: Rising interest rates and credit-card wielding consumers are a really bad combination as the holiday season approaches


It is three weeks before Black Friday, but the Federal Reserve has likely made the post-holiday debt hangover a little more intense.

The central bank made a widely expected move last week, adding another 75-basis-point increase to a key interest rate.

This rate hike will be reflected in credit-card rates in December 2022 or January 2023. In other words, pay off your post-holiday credit-card balance in full.

Every year, many people accumulate credit-card debt through the holiday season, pay it off in the early part of the following year — and then repeat the process.

Holiday sales could reach up to $960.4 billion, according to the National Retail Federation. That represents a 6% to 8% increase in sales on the previous year, which is inline with 2021, but slower than the 13.5% growth in 2020.

What’s different in the 2022 shopping season? Economists point to 40-year high inflation, coupled with rising interest rates. The Federal Reserve hopes its four-consecutive 75-basis-point interest rate hikes will ultimately cool inflation, without sending the economy into recession.

Wednesday’s rate hike takes the federal funds rate to the 3.75% to 4% range. To put that in context: It was near zero last year’s holiday season.

“It’s not the time to overspend and have a problem with paying your bills later. We know the economy is sending mixed messages,” said Michele Raneri, vice president of financial services research and consulting at TransUnion
one of the country’s three major credit-reporting companies.

It’s extra important to think through a holiday budget and how much relies on credit, she said. “People need to think about how much they can afford to repay and how long it will take to repay it.”

Holiday spending could be the same as 2021 for many people — but not everyone

Last month, third-quarter earnings from major banks like JPMorgan Chase & Co.
Wells Fargo

and Bank of America

indicated consumer finances, on the whole, are not yet showing cracks under inflation’s strains. (Other numbers, like the personal savings rate, are showing a strain.)

The National Retail Federation estimates that people are planning to spend just over $830 on gifts, decoration and food related to the holidays, inline with the average for the past 10 years. And yet Matthew Shay, the retail trade association’s president and CEO, said many are not shrinking away from purchases.

And yet Americans are planning to spend an average $1,430 on gifts, travel and entertainment this year, broadly inline with the $1,447 spent last year, according to PwC researchers. Three-quarters of people said they were planning to spend the same or more than last year and respondents said credit cards were one of their top ways to pay.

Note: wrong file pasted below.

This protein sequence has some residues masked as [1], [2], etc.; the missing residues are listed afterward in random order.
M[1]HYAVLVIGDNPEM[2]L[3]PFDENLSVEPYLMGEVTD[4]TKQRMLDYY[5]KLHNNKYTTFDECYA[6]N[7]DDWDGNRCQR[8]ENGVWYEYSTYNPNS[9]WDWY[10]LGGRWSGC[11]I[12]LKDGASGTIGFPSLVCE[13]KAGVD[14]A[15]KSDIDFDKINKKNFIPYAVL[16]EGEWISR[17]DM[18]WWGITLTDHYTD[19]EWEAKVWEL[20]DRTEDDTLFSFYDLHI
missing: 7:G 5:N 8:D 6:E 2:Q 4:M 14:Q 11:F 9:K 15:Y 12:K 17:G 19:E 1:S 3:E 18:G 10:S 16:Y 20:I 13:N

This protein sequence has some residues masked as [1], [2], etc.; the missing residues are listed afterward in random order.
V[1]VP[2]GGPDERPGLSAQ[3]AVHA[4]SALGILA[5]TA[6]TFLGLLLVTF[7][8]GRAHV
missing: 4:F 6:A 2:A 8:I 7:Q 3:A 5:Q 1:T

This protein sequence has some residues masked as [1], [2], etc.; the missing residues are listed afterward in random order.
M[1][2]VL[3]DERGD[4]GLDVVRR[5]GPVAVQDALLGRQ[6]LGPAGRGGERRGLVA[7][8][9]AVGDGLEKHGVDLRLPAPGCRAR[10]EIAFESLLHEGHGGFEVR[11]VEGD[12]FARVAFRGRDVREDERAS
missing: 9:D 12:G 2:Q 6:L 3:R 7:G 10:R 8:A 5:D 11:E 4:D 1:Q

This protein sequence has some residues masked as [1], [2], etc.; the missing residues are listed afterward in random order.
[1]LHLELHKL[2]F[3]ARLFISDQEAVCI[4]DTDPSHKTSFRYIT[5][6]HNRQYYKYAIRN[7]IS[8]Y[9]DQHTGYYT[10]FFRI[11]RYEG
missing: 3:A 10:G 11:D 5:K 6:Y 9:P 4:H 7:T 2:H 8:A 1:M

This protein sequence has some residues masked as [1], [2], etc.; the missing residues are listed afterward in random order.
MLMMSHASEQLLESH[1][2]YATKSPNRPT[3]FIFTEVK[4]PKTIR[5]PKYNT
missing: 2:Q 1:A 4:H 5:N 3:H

“ In a few weeks, the rates on new credit card offers should beat the all-time record of an average 19% APR.”

What if the 18.73% APR gets kicked up 75 basis points to 19.48%? If that same borrower has to pay minimums, they are now paying $7,417 in interest to snuff the principal debt of $5,474, Rossman said.

The example has its limits because people may pay more than the minimum and they may incur more credit card debt as they pay off the old one. But it shows a bigger point: “Unfortunately, anybody dealing with credit-card debt is a loser from the series of rate hikes. It was already expensive. It’s getting more so,” Rossman said.

When do rate hikes stop?

While decisions during the Fed’s November meeting can have a ripple effect on holiday-time borrowing costs, observers say the real question about Wednesday is the clues Federal Reserve Chairman Jerome Powell drops for what’s next. The central bank’s committee voting on interest rate increases reconvenes in mid-December.

On Wednesday, the Fed said in a statement it expected further rate increases, but also said it would be watching to see if there were lag effects with its tightening policies, which could slow or limit the total amount of increases.

“People, when they hear lags, they think about a pause. It’s very premature, in my view, to think about or be talking about pausing our rate hike. We have a ways to  go,” Powell told reporters at a Wednesday afternoon press conference.

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